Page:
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  • #16
    Originally posted by Princess Leia
    Time to start this thread up again. We were up to 200-201 written off in the time period of 2000-AD.com crash.

    Newest one: AN-12 vs. 727 in Congo, Brake failure on taxi, Jan 25.


    Ouch. That doesn't look like fun. And the nose gear ont he 727--they're not supposed to rotate that far, are they? Think that happened when it got hit?
    ADC Refugee

    Click here to view my aircraft photos at JetPhotos.Net!

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    • #17
      Originally posted by Brad1711
      Ouch. That doesn't look like fun. And the nose gear ont he 727--they're not supposed to rotate that far, are they? Think that happened when it got hit?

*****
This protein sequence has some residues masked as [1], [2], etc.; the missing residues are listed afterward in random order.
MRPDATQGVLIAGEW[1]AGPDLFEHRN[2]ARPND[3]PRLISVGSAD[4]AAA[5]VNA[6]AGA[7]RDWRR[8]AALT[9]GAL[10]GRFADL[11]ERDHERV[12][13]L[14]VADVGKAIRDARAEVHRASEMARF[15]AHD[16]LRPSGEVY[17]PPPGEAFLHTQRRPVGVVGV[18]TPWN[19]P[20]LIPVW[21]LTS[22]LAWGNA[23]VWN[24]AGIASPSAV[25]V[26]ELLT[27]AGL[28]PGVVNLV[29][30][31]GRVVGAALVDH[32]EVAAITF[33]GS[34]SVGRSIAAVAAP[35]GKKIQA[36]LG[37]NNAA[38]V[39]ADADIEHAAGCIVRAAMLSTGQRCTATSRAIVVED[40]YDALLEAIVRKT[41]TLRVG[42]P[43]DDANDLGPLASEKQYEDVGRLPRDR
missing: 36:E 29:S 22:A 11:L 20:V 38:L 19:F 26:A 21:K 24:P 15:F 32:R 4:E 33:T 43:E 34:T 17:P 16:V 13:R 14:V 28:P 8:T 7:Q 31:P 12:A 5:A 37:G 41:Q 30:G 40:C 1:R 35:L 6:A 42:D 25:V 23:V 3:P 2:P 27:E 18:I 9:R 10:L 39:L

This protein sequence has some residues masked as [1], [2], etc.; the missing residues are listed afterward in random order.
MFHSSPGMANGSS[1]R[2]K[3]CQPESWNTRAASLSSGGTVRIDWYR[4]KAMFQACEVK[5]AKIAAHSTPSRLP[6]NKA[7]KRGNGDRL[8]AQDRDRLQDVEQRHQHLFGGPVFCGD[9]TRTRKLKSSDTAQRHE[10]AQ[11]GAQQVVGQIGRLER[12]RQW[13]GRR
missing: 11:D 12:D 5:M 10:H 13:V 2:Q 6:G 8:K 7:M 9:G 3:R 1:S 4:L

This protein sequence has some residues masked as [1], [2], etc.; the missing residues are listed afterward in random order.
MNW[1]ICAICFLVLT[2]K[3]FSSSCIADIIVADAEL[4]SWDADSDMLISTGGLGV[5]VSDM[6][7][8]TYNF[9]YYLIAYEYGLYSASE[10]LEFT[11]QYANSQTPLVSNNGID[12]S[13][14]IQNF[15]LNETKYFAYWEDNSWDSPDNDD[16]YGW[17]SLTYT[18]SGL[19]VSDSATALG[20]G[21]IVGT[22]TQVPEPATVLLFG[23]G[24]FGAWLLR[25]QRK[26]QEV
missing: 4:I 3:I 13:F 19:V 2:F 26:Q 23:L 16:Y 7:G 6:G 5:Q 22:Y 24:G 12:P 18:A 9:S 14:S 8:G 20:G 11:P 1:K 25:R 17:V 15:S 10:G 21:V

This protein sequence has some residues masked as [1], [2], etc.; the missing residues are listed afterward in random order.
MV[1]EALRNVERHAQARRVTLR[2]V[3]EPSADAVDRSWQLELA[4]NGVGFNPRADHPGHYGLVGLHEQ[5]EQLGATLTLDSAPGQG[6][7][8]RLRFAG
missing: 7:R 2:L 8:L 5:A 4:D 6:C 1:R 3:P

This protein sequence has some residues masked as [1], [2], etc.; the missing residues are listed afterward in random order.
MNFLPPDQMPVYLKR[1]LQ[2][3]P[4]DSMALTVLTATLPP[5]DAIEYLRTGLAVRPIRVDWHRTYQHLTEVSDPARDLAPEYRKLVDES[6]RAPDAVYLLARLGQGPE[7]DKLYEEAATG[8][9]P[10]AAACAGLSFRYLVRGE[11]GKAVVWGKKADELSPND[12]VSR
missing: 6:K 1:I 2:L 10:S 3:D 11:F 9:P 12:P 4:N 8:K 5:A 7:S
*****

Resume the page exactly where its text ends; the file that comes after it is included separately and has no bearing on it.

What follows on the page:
Yes. The nose gear will steer 89 degrees either side of center. I used to park a -200 on the blast fence for overnight parking. In theory we were to stop the aircraft and use a tug to push it onto the blast fence. I was working one night when there was only three of us on duty. With two of us manning the cockpit and the other providing ground signals, I taxied the aircraft straight into the blast fence with the right main gear on the parking center line. When the nose was about 10 feet from the fence, I cranked in all 89 degrees of steering toward the right and spun the aircraft 180 degrees. The turn stopped with the aircraft centered over the line with the nose 5 feet short of the spot. I let it roll forward to the spot. The left wing cleared the fence by >20 feet.

      Note: Don't try it on a slick ramp!
      Don
      Standard practice for managers around the world:
      Ready - Fire - Aim! DAMN! Missed again!

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      • #18
        Originally posted by Dmmoore